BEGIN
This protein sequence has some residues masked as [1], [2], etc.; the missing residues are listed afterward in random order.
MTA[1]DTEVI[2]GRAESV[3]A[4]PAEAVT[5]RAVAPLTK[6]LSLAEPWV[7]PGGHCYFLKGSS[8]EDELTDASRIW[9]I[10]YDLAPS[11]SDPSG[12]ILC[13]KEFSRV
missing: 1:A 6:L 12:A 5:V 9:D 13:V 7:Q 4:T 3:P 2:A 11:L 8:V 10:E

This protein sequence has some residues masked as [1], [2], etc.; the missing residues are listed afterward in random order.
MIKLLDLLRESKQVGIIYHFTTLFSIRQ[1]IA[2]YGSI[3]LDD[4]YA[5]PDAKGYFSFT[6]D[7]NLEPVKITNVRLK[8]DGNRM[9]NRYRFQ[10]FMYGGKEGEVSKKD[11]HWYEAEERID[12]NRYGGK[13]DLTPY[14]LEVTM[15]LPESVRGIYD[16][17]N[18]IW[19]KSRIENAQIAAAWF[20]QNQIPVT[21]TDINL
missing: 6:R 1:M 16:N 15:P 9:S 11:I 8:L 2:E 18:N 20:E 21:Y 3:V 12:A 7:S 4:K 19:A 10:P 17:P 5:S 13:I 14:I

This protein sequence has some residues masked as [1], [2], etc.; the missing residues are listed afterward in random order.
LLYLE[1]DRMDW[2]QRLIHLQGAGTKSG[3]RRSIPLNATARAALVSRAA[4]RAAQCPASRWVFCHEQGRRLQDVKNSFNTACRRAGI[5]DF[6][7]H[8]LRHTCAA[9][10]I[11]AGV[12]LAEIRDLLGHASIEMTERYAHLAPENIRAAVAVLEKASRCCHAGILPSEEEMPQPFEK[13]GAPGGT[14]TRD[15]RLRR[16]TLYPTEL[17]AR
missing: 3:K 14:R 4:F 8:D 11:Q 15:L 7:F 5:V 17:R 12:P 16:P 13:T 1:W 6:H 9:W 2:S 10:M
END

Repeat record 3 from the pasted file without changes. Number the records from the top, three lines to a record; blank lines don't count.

This protein sequence has some residues masked as [1], [2], etc.; the missing residues are listed afterward in random order.
LLYLE[1]DRMDW[2]QRLIHLQGAGTKSG[3]RRSIPLNATARAALVSRAA[4]RAAQCPASRWVFCHEQGRRLQDVKNSFNTACRRAGI[5]DF[6][7]H[8]LRHTCAA[9][10]I[11]AGV[12]LAEIRDLLGHASIEMTERYAHLAPENIRAAVAVLEKASRCCHAGILPSEEEMPQPFEK[13]GAPGGT[14]TRD[15]RLRR[16]TLYPTEL[17]AR
missing: 3:K 14:R 4:F 8:D 11:Q 15:L 7:F 5:V 17:R 12:P 16:P 13:T 1:W 6:H 9:W 2:S 10:M